Last week I watched a storm across this lake. The wind chopped up the water and heat lightning cracked in the distance. I stood in the grass, barefoot, and with people important to me.
Most of the time, Florida brims over with bugs, humidity, and evil-intent. It reminds me of things I want to forget even though they made me me, and I wouldn’t want to be anyone else.
But then there is this lake. Don’t swim in it, mind you. Snakes and alligators await, and the gods know what else. Weeds grow near the shore. You can see them peeking out above the water, and they’re killing the lake. It’s all bugs and no fish. None that I saw anyway. No one was fishing. My dad used to sit on the dock and feed the catfish. He doesn’t anymore.
He’s sold his boat, so those days are gone. In fact, the dock is rotting, and my dad, now 83, isn’t likely to replace it. Eventually, someone else will stand where I was standing and stare out at the water. What will they see?
they won’t know the stories of the many docks my dad has built, of course. They probably won’t ever see the thick clouds of birds in winter stream overhead to the island at the lake’s center. Where are the minnows and the shells and the blue gill?
There are no more hot air balloon races coming over the cow pastures (which are gone as well) and drifting over the lake and beyond.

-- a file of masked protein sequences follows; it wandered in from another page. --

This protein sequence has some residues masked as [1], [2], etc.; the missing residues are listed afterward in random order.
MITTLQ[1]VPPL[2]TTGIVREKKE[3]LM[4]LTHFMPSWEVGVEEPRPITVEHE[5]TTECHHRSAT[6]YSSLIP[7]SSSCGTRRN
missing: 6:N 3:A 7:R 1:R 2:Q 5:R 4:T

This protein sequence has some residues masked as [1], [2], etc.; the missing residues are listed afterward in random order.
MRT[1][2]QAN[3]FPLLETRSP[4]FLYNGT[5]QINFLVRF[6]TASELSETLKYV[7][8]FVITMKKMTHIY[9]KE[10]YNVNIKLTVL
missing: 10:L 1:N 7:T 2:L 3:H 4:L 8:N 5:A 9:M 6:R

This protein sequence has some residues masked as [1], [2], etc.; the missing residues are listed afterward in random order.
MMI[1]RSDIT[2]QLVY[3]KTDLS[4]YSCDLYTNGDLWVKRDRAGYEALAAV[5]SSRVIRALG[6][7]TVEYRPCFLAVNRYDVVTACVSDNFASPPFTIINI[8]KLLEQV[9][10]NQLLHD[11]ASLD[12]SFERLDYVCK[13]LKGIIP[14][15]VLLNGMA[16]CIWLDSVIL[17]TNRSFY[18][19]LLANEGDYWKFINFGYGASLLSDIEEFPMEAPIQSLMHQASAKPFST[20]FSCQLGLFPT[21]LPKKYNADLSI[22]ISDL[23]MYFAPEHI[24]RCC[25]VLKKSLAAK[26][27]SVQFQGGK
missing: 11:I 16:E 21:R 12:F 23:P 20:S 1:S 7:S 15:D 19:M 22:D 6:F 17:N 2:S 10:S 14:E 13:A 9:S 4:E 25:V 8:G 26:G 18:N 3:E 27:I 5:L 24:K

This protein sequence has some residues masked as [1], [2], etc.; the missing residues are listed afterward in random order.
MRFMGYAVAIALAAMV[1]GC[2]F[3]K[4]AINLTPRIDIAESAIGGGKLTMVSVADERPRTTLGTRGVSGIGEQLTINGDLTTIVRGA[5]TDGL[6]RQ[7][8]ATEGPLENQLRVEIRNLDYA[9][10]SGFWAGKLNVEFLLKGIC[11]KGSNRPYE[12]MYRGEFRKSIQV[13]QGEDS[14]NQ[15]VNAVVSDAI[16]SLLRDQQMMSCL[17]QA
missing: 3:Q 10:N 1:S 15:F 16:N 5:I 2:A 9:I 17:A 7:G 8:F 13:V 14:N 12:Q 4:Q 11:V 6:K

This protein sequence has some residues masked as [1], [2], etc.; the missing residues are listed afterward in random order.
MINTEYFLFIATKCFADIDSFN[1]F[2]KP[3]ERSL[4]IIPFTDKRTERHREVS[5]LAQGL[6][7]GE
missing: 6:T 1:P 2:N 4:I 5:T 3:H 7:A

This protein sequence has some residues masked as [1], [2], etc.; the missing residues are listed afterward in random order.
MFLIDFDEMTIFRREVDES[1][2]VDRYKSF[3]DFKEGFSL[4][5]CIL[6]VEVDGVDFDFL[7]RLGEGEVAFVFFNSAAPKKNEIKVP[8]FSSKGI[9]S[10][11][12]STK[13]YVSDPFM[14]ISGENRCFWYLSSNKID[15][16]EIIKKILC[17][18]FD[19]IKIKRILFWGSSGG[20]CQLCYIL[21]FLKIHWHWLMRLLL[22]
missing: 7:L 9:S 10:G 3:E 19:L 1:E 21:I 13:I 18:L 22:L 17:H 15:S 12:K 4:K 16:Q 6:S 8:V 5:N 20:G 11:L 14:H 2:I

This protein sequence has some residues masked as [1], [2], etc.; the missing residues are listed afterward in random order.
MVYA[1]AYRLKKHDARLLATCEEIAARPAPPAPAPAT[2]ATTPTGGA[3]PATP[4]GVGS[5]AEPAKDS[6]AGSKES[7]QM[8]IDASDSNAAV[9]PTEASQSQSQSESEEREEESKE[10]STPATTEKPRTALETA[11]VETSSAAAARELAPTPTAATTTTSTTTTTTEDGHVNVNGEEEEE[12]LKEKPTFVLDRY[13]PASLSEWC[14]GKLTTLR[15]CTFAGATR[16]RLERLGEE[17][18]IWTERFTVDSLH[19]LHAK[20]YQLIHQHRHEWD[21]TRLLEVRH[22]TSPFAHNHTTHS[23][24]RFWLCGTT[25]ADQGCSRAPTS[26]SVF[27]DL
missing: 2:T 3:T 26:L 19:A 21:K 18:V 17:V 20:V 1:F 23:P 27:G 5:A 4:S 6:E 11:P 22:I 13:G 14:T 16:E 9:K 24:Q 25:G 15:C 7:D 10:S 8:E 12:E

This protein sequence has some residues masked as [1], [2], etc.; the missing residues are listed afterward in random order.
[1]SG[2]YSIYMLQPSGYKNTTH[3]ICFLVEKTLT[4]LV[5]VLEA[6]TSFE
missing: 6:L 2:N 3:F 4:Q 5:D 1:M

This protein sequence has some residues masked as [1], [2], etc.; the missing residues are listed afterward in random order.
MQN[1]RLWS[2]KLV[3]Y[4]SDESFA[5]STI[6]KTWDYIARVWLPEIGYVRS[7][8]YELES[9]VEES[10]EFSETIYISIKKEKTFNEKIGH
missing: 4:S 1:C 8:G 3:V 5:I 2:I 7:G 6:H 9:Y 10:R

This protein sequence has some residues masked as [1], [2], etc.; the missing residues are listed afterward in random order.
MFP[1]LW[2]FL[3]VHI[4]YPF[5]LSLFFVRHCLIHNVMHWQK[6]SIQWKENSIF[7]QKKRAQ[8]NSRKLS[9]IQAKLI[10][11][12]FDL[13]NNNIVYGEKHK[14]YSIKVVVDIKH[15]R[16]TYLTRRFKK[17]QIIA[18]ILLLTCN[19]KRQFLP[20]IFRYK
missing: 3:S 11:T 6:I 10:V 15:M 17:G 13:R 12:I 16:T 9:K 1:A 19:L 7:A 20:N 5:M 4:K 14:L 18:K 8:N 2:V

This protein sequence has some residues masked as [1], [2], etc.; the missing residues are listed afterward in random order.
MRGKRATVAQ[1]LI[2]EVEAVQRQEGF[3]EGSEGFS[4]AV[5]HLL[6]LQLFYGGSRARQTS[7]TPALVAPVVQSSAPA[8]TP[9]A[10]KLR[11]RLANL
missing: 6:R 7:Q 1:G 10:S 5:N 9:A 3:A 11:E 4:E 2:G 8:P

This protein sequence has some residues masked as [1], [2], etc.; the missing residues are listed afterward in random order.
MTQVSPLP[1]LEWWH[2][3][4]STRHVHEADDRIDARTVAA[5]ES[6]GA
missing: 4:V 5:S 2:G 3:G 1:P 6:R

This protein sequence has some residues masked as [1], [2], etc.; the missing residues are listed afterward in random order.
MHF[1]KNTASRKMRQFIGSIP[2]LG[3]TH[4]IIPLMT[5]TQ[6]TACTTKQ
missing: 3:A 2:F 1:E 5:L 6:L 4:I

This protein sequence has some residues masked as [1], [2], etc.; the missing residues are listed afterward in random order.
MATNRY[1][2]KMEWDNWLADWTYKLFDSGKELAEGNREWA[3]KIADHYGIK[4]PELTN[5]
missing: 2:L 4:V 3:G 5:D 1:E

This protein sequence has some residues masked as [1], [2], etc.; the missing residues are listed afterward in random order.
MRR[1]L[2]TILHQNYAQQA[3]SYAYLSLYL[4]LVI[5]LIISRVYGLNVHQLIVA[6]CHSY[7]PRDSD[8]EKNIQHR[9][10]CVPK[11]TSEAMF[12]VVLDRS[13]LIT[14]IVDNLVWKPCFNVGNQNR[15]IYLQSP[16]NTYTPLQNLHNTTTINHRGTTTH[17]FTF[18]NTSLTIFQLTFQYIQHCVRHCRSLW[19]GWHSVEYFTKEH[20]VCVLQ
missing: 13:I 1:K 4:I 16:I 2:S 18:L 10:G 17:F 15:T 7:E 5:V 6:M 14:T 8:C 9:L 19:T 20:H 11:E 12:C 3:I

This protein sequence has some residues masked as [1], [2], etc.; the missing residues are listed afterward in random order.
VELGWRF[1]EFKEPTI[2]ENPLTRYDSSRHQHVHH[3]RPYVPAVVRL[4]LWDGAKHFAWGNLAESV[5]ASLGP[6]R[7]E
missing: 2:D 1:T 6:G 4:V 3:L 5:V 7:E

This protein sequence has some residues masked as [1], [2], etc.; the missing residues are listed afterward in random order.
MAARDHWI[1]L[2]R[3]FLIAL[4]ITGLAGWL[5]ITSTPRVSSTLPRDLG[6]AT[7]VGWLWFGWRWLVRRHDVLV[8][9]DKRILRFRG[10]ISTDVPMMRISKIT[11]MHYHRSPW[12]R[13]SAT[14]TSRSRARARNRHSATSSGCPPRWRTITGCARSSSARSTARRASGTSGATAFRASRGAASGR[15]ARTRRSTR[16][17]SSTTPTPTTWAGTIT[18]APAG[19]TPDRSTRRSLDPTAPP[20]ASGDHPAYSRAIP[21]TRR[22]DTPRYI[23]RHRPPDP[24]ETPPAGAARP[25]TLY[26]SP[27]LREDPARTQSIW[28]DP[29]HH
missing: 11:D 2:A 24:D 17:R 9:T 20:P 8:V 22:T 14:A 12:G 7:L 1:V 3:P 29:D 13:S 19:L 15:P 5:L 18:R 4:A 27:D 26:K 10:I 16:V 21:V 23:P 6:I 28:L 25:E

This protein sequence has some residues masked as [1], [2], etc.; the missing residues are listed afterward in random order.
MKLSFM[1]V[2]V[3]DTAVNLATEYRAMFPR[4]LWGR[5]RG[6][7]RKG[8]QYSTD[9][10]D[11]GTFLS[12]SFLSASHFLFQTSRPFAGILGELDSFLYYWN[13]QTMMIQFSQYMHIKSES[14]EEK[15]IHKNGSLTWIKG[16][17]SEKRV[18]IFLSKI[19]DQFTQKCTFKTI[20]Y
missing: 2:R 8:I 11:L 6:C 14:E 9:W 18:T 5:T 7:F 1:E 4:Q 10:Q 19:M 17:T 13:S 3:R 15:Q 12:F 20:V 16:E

The monkey-ear tree, the punk tree, and the tangerine tree are long gone. The first one I used to climb, the second one I used to peal layers off of to use as paper for secret notes, and the third I used to pick bag-fulls of tangerines from. I’d sit on the dock and eat so many tangerines, my lips would burn.
One day, perhaps the ocean will claim this land again.
A little girl lives next door to my dad these days. I wonder what memories she will make of this place.
But for all that, every time I visit and stand on the lake’s edge and take yet another photograph, I feel the magic over the water. Whether it’s the glare of the sun overhead or the beauty of the sunset, I could stare out at the lake all day. I love the storm winds whipping across, the clouds, the waves, the few large birds swooping over the water.
I was lucky to grow up with this out my front door.
Thanks for reading.